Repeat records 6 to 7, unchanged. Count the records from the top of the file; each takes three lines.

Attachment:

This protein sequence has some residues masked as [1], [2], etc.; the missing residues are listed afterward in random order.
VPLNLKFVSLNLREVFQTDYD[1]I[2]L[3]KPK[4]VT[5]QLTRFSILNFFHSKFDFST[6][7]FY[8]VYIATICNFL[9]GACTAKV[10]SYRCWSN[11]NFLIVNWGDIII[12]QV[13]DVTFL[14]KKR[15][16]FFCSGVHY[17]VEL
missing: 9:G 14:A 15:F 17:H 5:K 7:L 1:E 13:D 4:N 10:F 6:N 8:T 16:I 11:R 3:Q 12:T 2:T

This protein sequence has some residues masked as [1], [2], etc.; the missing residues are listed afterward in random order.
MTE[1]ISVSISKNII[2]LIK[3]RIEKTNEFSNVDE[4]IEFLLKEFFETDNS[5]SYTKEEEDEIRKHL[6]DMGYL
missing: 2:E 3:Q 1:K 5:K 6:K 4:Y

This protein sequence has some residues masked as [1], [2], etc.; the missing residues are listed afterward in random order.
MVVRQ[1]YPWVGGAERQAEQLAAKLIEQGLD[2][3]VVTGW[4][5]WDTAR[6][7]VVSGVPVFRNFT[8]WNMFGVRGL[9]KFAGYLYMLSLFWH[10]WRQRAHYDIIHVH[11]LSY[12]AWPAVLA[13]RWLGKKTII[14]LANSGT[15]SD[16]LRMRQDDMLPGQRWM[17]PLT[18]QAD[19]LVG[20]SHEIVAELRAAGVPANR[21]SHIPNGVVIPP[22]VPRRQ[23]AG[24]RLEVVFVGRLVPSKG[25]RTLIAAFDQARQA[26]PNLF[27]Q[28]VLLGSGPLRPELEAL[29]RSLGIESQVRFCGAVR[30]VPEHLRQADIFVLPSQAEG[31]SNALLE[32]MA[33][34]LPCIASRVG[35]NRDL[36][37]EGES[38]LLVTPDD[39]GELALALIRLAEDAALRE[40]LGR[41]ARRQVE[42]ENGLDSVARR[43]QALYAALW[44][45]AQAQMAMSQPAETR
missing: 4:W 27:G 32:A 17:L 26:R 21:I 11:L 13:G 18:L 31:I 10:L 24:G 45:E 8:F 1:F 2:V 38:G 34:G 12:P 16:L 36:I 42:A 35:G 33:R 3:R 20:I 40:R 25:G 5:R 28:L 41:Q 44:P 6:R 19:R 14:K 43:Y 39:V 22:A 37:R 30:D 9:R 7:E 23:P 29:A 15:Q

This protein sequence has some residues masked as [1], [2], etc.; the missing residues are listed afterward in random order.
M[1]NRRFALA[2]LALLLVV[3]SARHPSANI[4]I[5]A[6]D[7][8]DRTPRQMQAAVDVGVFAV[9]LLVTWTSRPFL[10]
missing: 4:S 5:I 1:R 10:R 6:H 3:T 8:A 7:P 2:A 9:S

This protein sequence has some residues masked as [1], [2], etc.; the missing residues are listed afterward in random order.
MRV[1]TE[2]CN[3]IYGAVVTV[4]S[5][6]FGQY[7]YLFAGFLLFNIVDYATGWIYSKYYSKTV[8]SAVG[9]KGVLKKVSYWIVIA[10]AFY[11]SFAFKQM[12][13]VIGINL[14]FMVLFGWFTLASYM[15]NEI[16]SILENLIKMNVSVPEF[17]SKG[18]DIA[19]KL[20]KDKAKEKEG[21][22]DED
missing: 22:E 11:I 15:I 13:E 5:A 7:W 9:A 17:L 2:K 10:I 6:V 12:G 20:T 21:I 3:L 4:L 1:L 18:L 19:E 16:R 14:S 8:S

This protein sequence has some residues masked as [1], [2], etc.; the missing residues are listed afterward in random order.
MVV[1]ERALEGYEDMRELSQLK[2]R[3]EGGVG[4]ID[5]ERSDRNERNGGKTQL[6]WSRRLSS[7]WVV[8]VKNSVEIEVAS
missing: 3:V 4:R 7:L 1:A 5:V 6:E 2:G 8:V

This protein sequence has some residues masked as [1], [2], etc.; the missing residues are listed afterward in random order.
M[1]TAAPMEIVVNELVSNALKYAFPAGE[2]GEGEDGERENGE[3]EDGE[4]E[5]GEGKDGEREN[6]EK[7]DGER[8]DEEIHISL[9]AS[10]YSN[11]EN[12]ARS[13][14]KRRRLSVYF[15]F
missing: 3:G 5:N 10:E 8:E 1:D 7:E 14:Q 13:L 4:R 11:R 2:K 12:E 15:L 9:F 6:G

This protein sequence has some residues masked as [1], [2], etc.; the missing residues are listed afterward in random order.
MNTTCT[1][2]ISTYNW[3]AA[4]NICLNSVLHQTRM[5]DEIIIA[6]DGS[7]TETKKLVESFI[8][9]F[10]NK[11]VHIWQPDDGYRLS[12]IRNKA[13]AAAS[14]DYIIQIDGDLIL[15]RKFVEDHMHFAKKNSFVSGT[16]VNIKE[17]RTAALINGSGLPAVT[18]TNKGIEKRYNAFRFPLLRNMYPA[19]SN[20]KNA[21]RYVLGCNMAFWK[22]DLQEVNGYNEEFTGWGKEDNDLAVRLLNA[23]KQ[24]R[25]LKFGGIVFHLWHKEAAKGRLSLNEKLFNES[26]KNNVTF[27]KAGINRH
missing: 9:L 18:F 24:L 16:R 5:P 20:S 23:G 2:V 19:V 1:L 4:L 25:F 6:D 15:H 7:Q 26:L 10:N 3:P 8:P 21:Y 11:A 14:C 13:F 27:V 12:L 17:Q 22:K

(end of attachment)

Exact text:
This protein sequence has some residues masked as [1], [2], etc.; the missing residues are listed afterward in random order.
MVV[1]ERALEGYEDMRELSQLK[2]R[3]EGGVG[4]ID[5]ERSDRNERNGGKTQL[6]WSRRLSS[7]WVV[8]VKNSVEIEVAS
missing: 3:V 4:R 7:L 1:A 5:V 6:E 2:G 8:V

This protein sequence has some residues masked as [1], [2], etc.; the missing residues are listed afterward in random order.
M[1]TAAPMEIVVNELVSNALKYAFPAGE[2]GEGEDGERENGE[3]EDGE[4]E[5]GEGKDGEREN[6]EK[7]DGER[8]DEEIHISL[9]AS[10]YSN[11]EN[12]ARS[13][14]KRRRLSVYF[15]F
missing: 3:G 5:N 10:E 8:E 1:D 7:E 14:Q 13:L 4:R 11:R 2:K 12:E 15:L 9:F 6:G